Basement mold is a widespread issue. In fact, mold inspectors and remediation companies see more extensive problems with basement mold than in any other part of the house.
Because basements are built below ground level, moisture will always be permeating the building either through the walls or the foundation or through window wells. This is a function of the moisture in the soil surrounding the basement. Since these are the lowest parts of the home, gravity dictates that if water is present, it will flow towards the lowest area to settle.
If you have a basement you need to take extra precautions to not only look for signs of mold but also to prevent mold in the basement.
There are 4 primary reasons for the increase in basement mold.
- After about 20-30 years of age, many building foundations made from concrete begin to see some cracking, which leads to water penetration. As you know, mold likes water. Around this time buildings also begin to settle which means there could be a change in how level the basement floor is.
- Lack of a sump pump, cheap sump pumps, or poorly maintained sump pumps.
- In older homes, many basements were never truly designed to be finished but finishing a basement has become a popular renovation item. Older basements are not water-tight and many homeowners and even contractors didn’t know or didn’t bother to waterproof the basements prior to building them out. In addition, when basements are finished, often times there are issues with framing at the joints. This is because two dissimilar materials come together (think wood attached to masonry). Every material expands and contracts at a different rate over time and moisture problems easily develop where these materials meet each other.
- Lack of proper grading, rain gutters and downspouts.
How Does Moisture Get Inside A Basement?
There are two main sources of water in basements, neither of which should surprise you. There is an outside moisture source and an inside moisture source.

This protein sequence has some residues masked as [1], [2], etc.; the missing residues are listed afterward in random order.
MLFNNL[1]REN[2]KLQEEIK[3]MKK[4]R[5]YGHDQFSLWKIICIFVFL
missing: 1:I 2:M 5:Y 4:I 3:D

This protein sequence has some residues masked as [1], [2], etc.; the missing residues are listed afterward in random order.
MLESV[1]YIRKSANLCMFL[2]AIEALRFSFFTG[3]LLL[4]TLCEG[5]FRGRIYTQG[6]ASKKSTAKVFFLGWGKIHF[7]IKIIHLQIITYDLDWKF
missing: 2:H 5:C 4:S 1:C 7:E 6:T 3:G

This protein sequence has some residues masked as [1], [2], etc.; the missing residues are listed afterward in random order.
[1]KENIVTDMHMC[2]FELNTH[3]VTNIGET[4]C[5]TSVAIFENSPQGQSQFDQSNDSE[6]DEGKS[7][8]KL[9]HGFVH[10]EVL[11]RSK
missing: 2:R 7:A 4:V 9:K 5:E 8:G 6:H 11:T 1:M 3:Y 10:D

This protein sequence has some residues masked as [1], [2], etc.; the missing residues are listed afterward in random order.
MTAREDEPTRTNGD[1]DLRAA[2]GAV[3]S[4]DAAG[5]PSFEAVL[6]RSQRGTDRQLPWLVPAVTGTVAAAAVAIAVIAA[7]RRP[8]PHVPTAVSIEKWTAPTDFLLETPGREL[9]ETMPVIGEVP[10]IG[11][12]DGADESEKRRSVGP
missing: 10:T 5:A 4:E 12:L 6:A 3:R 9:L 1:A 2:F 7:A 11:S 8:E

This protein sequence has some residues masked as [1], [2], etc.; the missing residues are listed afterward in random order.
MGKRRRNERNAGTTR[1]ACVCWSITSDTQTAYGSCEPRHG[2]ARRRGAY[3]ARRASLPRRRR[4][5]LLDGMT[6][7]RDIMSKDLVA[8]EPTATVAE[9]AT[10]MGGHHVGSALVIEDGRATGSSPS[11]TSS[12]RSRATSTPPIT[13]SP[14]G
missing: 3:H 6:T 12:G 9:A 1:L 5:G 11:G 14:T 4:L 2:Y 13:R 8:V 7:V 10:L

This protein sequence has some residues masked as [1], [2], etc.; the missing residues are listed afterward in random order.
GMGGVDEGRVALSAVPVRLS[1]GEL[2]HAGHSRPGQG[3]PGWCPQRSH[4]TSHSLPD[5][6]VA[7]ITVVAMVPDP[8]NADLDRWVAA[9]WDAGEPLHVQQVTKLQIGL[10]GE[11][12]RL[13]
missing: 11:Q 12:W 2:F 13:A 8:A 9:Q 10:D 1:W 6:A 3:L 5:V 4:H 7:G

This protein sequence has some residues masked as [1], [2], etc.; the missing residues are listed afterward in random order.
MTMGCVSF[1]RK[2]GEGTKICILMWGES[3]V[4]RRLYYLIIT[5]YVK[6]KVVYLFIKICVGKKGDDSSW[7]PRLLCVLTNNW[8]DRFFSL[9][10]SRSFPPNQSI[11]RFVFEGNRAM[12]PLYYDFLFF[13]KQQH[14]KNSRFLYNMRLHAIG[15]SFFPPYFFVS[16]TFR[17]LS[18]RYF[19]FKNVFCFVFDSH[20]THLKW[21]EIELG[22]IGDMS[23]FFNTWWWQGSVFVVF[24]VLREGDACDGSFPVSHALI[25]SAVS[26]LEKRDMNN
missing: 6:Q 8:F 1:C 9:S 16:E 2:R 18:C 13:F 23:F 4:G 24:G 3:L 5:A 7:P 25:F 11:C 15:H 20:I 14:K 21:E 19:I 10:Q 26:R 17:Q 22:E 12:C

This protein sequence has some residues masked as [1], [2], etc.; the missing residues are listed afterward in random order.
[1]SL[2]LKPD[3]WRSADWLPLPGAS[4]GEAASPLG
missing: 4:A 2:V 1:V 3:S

Outside moisture sources are things like floods, rain, and groundwater. An inside moisture source could be anything from a leak to high humidity to homeowner negligence and poor practices (such as leaving wet towels in a pile in the basement).
Where Mold Grows in Basement
Some of the most common places where mold grows in the basement are:
- Ducts and vents
- Storage boxes
- Wall cavities
- Wooden building frames
Signs of Mold in The Basement
One of the clearest signs that you have mold in your basement is the smell. Because of the stagnant air in the basement, odors build up and become very noticeable. If you smell mold or even a slightly musty odor, you likely have basement mold.
How To Prevent Basement Mold
These 13 ways to prevent basement mold are all critical to a healthy, mold free basement. My guess is that there are quite a few mold prevention tips here that you are overlooking. Never fear – know better, do better. Let’s get to it shall we?
- To avoid wet floors and standing water in your basement, install a high quality sump pump like this one with a battery backup system and a perimeter drainage canal.
- Insulate water pipes in the basement. Generally, cold water pipes in the basement show condensation on the exterior. Insulating pipes in sleeves or fiber glass reduces the humidity levels in the basement.
- The best way to reduce high humidity and condensation in basements is to deep-seal your concrete against moisture. Sealing the basement slab (and below grade walls) against water vapor transmission and possible water seepage is the key to preventing mold and mildew. What you use to seal the concrete will make all the difference.
- Window wells in basements are often covered. The covering does prevent rain water from coming in but it also prevents proper ventilation. It is best to use window well covers that have a ventilation system. Take covers off monthly to air out your basement.
- Speaking of airing out…Get some fresh air exchange weekly if possible. If you have windows or an exterior door into your basement, open those up and allow the stagnant air to move out and the fresh air to move in.